What's the difference between crest and peak? What's the different between crest and peak?
Jul 27, 2014 12:56 PM
Answers · 3
"Crest" is used to describe the high point of a wave, whereas "peak" is used to describe the high point of a mountain. "Peak" can also be used to describe the point when something is at maximum intensity or development (i.e. "He reached his physical peak in his early twenties", "Sales usually peak during seasonal holidays").
July 27, 2014
I agree. It's very rare to hear the word 'crest' used to refer to anything other than a wave, whereas 'peak' is a very common term - used literally for mountains and figuratively in sport, business and many other contexts.
July 27, 2014
The short answer is, yes: a wave has a "crest," a mountain has a "peak." But of course it's more complicated than that. The phrases "mountain crest" and "crest of the mountain" are actually perfectly valid and common. "About this time a small squad of men reached the top of Lookout and planted the Stars and Stripes on its very crest."--General Sheridan. "...over the crest of the range to the border of the Mojave Desert at an elevation of 3500 feet on the north" "Mammals of the San Gabriel Mountains." In the context of mountains, a "crest" means specifically a ridge, a long _row_ of high territory (e.g. a "sierra" in Spanish or indeed--I think--"cresta" in Italian or "crête" in French. A "peak" suggests a single isolated summit, like that of the Matterhorn. And a "wave" can have "peaks." In electronic engineering, it is customary to refer to the "peak-to-peak" voltage of a "wave." That means the distance between the trough and the crest, but nevertheless that is the phrase.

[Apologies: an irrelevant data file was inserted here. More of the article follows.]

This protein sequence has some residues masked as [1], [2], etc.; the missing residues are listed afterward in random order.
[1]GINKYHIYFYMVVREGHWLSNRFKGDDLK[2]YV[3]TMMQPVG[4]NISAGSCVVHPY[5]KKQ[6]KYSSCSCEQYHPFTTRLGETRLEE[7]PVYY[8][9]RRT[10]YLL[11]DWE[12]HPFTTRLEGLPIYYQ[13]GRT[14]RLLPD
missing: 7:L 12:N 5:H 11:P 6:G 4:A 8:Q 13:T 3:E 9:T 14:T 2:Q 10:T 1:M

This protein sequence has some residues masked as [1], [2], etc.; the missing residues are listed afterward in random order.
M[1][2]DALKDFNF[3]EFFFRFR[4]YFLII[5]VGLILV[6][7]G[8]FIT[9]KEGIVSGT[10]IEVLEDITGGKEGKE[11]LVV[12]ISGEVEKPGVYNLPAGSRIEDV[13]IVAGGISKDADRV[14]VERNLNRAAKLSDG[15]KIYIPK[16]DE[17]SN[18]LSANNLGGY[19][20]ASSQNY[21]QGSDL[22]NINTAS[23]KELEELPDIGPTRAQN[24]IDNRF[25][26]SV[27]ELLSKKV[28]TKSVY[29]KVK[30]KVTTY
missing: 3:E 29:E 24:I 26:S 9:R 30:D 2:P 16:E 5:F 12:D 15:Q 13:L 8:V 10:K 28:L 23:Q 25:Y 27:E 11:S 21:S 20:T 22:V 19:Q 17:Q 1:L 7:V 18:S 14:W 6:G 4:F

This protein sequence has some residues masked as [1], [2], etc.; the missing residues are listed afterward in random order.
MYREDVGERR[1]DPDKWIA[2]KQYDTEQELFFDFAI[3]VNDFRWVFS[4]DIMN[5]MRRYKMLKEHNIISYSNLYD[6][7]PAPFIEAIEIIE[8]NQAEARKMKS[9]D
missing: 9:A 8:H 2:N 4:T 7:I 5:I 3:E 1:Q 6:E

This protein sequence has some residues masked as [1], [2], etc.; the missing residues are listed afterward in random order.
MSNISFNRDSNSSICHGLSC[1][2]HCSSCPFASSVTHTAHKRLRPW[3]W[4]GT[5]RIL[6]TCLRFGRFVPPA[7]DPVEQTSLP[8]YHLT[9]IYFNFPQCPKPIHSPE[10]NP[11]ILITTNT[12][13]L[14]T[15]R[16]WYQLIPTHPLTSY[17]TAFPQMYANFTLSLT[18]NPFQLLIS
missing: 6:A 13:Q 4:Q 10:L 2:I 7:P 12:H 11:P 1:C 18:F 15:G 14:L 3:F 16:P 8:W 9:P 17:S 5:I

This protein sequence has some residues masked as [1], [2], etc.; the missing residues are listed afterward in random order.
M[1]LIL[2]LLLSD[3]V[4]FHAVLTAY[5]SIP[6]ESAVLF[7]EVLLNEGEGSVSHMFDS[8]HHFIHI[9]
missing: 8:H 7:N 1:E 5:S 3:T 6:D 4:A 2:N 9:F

July 27, 2014
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